It was the Spring of 1967 and I was concentrating on graduating from high school.  The war was probably the third or fourth thing on my mind.  First of all, I wanted some time to play and celebrate graduating before heading off to college for more play and celebrating. Needless to say after two semesters of "playing and celebrating", the college put me on probation.  About a year later, I receive my draft notice.  I boarded a bus to take me to the U.S. Army Inductee Center.  I was named the "Sergeant of the Day" by the local recruiter or whoever he was and I thought I was a big shot until I found out that it was my duty to hand out the box lunches to the other draftees. 

Three years earlier, I had major knee surgery and I thought they would never take me because of the knee. Wrong. After a humiliating day of ‘bend over and spread ’em’, ahhhh’s, probing and some sort of intelligence test, I finally made it to the final station.  The Army Doc said my blood pressure was elevated (I wonder why?) so he told me I would be called back soon and no longer than six months.  In the meantime, I received a 1-Y draft status.  Six months later, I received a 1-A status. This was about December of 1969.  For some reason that I still do not know, I was never called up.

My friends were drafted earlier and were right in the thick of it all. One of my friends even wanted me to join the Marines on the ‘Buddy System’ in 1968.  I needed a little more time to think after reading and hearing about a thing called the "Tet Offensive".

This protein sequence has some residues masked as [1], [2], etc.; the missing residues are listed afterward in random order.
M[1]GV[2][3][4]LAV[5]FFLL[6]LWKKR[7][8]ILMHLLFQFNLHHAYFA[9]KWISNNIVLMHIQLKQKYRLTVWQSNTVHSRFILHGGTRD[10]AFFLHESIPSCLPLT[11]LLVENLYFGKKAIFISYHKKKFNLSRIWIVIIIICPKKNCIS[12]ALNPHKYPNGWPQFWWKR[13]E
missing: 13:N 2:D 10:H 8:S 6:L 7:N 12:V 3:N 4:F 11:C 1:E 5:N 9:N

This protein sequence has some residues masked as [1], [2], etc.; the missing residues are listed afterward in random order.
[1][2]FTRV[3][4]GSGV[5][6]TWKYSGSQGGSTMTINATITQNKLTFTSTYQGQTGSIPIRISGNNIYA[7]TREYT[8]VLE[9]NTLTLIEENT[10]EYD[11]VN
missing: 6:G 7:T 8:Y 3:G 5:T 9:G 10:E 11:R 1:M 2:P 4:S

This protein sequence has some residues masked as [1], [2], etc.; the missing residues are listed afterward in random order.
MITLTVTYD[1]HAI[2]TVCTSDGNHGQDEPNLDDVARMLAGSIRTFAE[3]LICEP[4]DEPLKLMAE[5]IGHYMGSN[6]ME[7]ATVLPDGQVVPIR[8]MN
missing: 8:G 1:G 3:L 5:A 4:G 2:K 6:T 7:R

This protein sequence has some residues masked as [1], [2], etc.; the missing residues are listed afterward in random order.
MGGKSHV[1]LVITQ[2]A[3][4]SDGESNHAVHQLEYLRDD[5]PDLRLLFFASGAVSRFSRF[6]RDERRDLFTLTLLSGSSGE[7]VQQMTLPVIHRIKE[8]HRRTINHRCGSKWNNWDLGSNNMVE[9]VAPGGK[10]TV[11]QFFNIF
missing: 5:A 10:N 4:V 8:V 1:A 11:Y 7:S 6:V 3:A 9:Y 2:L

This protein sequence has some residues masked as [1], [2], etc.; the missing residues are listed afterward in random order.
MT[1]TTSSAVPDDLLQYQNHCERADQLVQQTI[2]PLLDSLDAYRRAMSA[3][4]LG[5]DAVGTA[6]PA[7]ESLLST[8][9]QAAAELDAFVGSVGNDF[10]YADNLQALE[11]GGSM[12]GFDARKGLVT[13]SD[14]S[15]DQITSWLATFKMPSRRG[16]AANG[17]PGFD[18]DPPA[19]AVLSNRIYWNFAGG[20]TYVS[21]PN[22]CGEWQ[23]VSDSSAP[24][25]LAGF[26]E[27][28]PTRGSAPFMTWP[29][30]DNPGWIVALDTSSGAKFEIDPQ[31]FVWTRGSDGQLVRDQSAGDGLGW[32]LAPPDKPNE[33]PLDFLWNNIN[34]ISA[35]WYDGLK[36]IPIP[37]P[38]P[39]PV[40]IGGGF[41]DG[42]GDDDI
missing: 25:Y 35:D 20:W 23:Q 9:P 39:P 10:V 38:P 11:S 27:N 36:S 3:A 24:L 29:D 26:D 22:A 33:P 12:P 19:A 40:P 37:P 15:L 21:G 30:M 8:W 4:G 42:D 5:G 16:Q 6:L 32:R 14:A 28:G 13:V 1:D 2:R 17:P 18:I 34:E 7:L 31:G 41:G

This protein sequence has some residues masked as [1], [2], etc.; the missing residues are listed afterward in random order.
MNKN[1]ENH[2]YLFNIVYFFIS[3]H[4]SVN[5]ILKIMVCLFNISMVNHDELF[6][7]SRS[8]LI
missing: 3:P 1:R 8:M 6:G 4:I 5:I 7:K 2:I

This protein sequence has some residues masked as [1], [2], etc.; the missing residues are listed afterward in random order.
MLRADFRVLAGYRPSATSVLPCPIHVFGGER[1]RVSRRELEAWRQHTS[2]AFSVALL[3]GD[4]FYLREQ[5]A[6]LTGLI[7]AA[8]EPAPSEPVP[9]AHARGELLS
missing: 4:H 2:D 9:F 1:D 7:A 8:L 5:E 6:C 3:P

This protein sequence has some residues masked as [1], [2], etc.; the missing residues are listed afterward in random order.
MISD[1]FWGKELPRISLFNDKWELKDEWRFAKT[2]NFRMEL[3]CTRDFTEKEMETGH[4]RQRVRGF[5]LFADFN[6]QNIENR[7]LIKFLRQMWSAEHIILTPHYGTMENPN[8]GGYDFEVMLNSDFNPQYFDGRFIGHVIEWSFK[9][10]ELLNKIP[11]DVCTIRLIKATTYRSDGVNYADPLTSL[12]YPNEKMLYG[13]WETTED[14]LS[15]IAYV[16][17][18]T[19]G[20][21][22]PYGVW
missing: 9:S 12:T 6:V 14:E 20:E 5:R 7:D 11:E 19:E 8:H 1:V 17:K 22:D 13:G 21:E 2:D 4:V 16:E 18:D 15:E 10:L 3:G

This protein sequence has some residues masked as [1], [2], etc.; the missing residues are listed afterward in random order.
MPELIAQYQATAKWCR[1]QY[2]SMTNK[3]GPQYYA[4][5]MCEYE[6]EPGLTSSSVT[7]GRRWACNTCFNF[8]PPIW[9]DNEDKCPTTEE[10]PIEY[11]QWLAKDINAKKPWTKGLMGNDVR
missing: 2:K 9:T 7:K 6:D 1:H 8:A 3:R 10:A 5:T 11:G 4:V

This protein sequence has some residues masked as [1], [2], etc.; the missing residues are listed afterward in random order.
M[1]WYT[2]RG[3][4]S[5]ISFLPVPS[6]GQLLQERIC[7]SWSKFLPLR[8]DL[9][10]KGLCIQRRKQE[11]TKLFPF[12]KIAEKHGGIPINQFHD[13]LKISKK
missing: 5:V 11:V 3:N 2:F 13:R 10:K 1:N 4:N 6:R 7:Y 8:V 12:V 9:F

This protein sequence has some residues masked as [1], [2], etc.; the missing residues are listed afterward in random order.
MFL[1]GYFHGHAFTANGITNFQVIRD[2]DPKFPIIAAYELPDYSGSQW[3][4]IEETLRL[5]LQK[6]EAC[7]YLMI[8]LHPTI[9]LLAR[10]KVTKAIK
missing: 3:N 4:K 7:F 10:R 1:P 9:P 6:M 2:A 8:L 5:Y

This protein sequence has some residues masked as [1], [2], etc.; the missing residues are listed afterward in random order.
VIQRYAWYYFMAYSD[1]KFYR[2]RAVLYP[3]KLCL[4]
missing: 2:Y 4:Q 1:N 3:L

One friend was killed in a scouting mission around Quang Tri.  Stepped on a booby trap scouting out an old French fort.  They sent him home in a box without a scratch on him.  His brother came home about 1970 and was wasted as an alcoholic and a horrendous case of nerves caused by calling in firepower directly overhead in not just one, but several firefights. 

For the past 40 years, I have felt that I did not do my part. I should have volunteered and went with my friend into the Marine Corp on the ‘buddy system.’  I never protested the war.  I always thought we were fighting for a good cause. However, sometimes I think I was in the minority. I wish I could have it to do over again.  I would have volunteered. I hate telling a story about me not going because of high blood pressure.  I have worked all of my life and raised a family and kids with high blood pressure, but I never served my country.

I have much respect for those who served.  My dad and all of his brothers served in WWII and I was always so proud of him and them. I guess now as a 61 year old man, I will go to my grave feeling empty about a vacant part of my life. I hope that someday, somebody will accept my sincerest apology for not doing my duty.